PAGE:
Washington Football Team’s Dan Snyder Destroyed a Park Ranger’s Career to Have a Clear View From His $10 Million Mansion

After 20 years of owner Dan Snyder’s poor leadership and decades of controversy over the team name, things came to a head for the Washington Football Team. Some may say you can’t blame one man for most of the NFL squad’s troubles. When traced to the source, though, things point to Snyder. And the organization is riddled with alarming institutional problems.

NFL fans should look no further than Snyder’s personal life. Even in this context, he tends to step on toes and even cost innocent parties their livelihoods. Here’s one interesting anecdote.

How Dan Snyder cut a sweetheart deal with the National Park Service

In 2005, Snyder cut a strange deal with the National Park Service. As the details that follow attest, this was no ordinary deal. Certainly, it was not something that any average person could pull off. But a billionaire, with the associated social connections, is capable of doing things most can’t conceive of doing.

The Washington Post reported at the time that Snyder managed to get special treatment related to a bevy of trees outside his Potomac estate. He wanted a better view of the river below, in order to raise the value of his property. So somehow, the billionaire managed to cut a deal: the Park Service would cut down upwards of 130 trees to clear out the view.

The Park Service’s end of the deal is where it gets strange. They agreed to do damage to their own woodland on the promise of a possible share of any increased value of Snyder’s property. It was a negotiation that resulted in a never-before-seen outcome. This was not how the Park Service had ever operated before.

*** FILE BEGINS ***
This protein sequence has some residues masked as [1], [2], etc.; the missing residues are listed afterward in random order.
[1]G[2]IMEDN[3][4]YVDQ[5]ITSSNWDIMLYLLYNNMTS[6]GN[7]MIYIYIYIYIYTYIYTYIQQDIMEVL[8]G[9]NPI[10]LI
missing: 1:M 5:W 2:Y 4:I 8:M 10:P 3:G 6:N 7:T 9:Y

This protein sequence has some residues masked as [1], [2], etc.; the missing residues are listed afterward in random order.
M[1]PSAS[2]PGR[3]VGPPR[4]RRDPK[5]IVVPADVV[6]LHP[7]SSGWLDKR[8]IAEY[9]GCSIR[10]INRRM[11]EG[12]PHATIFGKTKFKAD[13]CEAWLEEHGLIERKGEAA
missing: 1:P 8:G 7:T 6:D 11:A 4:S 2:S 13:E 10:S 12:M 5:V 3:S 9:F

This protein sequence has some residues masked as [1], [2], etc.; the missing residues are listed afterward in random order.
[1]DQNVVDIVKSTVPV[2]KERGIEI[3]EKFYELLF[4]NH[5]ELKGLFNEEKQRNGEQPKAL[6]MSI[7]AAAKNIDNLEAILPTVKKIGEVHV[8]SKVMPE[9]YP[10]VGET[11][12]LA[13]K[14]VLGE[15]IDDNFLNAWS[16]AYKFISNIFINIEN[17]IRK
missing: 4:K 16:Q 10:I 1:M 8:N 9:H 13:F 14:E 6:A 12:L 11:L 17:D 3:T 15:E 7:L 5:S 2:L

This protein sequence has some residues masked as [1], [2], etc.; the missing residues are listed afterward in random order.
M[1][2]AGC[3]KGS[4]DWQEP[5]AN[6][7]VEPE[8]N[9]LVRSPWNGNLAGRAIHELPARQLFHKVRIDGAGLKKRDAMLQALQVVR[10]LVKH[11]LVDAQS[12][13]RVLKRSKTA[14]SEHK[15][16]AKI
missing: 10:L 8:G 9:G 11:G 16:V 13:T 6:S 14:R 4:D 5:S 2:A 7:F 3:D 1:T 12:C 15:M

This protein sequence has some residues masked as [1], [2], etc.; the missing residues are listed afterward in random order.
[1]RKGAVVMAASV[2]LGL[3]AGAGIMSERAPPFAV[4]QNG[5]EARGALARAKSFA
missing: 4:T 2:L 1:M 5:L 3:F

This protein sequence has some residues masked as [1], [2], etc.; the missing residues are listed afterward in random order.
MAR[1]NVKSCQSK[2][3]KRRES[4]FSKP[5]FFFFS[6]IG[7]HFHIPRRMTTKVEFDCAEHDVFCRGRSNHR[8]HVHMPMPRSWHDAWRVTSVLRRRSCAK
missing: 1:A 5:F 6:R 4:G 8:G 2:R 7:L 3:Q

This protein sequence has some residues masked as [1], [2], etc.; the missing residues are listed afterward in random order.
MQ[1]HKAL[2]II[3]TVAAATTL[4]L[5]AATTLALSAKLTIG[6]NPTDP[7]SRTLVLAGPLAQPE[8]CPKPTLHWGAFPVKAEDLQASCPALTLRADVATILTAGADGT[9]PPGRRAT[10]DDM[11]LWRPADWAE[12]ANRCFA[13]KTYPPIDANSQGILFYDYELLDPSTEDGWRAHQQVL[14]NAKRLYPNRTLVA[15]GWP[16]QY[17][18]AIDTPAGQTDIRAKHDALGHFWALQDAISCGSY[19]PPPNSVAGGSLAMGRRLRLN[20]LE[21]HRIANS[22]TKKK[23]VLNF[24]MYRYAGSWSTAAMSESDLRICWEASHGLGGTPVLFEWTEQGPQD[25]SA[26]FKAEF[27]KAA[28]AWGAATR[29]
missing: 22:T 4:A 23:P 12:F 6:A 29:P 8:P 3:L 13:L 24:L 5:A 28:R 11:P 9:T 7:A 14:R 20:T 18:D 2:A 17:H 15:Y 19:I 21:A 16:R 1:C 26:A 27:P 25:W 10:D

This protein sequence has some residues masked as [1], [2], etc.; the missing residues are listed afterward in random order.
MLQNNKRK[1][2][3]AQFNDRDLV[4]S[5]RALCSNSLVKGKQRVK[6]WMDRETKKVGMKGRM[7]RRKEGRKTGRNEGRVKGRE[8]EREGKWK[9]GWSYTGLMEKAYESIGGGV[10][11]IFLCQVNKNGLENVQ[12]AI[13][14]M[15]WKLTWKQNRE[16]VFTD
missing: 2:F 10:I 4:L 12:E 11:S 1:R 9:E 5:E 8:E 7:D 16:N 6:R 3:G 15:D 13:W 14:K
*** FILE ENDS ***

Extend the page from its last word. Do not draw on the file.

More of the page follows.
Why Snyder’s deal wasn’t above board

Team owner Dan Snyder cut down Potomac trees
Dan Snyder cut down mature trees on U.S. Park Service land so his Potomac home has a better view, replacing them with saplings. | Katherine Frey/The The Washington Post via Getty Images

Washington Monthly reports that Snyder’s shady dealings occurred entirely in secret. The pressure came from extremely high places, namely then-President George W. Bush’s Department of the Interior. Snyder’s initial advancement involved a $25,000 donation to the park, which the Park Service declined. So he went higher up.

The Washington Post released a document that dug up the dirt on how it all went down. The department’s self-investigation found that one of their employees, lawyer Paul Daniel Smith, put immense unauthorized political pressure on the Park Service as a favor to the Redskins‘ owner. Smith was formally reprimanded, leading him to be left out of public-facing work with his department.

The fallout of the legal clash over Snyder’s mansion backdrop


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A Potomac park ranger named Robert Danno, according to Deadspin, tried to challenge Snyder’s plan. He was aware of how it broke Park Service standards to remove that many native trees and plants at once. He saw the original offer rebuffed. So he expressed concerns to superiors that the project was continuing despite the relevant authorities spiking it already.

They didn’t raise his concerns to a higher level. Due to pressure from Smith, he was reassigned to a desk job. They also tried to put disciplinary charges against Danno. These were rebuffed, however, and Danno was told to expect his old position back. He didn’t get it, due to more pressure from Smith. A third whistleblower complained, which eventually led to his relocation to an entirely different park.

As for Smith, the fixer who browbeat the Park Service into clearing land for Snyder, things couldn’t be going better. NPR reports that he, ironically, rose up the ranks to become the head of the National Park Service in 2018. Despite having a direct incident of malfeasance related to that exact department, he became the head. Snyder might’ve tough days ahead due to his myriad scandals, but the person responsible for facilitating one of them is doing just fine.